CSC and Aalto University team up to create a physicist AI

Jingrui Li

The Aalto research group Computational Electronic Structure Theory CEST granted 8M core hours from CSC – IT Center for Science

The incoming laser beam represents the spectroscopy process as it would proceed in an experiment in which the molecule in the center is excited by the beam. In the CSC Grand Challenge project the group calculated these excitation spectra with quantum mechanical methods. The resulting spectral data is symbolized by the 1s and 0s and is stored in a large molecular database for further processing with machine learning.

The CEST group will construct an AI that learns from the plethora of
spectroscopic data already available in databases. Once trained, the
AI can make predictions of spectra instantly and at no further cost.
The CSC Grand Challenge award of 8M computer hours will allow the group to
create test spectroscopy datasets for developing, training and
testing the AI before it is ready for large-scale applications.

Spectroscopy probes the interaction between radiation and matter. It
is the primary method to scientifically study the laws of nature,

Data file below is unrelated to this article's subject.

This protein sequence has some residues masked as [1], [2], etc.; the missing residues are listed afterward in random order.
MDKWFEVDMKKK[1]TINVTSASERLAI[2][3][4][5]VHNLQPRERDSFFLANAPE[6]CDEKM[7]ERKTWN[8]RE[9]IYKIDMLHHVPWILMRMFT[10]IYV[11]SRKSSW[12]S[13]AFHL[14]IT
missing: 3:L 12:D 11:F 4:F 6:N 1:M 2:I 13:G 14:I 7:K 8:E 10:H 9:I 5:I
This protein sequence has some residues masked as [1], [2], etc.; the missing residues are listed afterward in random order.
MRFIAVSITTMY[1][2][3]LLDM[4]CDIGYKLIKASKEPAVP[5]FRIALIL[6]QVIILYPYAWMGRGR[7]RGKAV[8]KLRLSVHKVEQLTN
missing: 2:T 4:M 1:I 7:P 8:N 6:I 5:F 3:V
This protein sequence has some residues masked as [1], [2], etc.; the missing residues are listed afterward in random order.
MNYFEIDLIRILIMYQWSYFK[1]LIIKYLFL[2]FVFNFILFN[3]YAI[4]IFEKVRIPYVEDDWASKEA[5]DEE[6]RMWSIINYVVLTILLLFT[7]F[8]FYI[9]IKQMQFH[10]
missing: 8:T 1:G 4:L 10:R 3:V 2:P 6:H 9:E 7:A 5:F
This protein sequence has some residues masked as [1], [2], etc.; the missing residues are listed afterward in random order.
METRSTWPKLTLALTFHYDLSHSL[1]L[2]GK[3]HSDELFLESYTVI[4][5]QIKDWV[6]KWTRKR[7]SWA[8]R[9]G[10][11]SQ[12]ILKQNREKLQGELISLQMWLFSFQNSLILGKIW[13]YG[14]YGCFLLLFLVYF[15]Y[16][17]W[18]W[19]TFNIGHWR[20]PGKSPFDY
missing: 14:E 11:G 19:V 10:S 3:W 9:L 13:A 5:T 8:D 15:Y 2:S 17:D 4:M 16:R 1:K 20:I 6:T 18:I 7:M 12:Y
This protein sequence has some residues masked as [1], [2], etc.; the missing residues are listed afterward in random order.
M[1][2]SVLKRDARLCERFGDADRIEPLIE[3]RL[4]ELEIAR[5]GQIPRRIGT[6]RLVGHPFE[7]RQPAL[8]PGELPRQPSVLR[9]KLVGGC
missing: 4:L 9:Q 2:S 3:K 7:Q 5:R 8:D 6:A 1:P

discover new phenomena and characterize the properties of substances
or materials.

Conventional spectroscopies are slow and expensive, often requiring
large facilities such as synchrotrons or supercomputers. In the
Department of Applied Physics, CEST run the "Artificial Intelligence
for Spectroscopy” project that employs deep learning neural
network-based artificial intelligence (AI) methods to harvest the
wealth of spectroscopic data that has already been recorded.

When deployed, AI spectroscopy would complement conventional
spectroscopy to greatly accelerate the analysis of materials, and
suggest better candidate materials to boost existing technologies
based around light absorption. For example, it could help design
more effective optical coatings or increase the power conversion
rates in solar cells.


More information:

Patrick Rinke, professor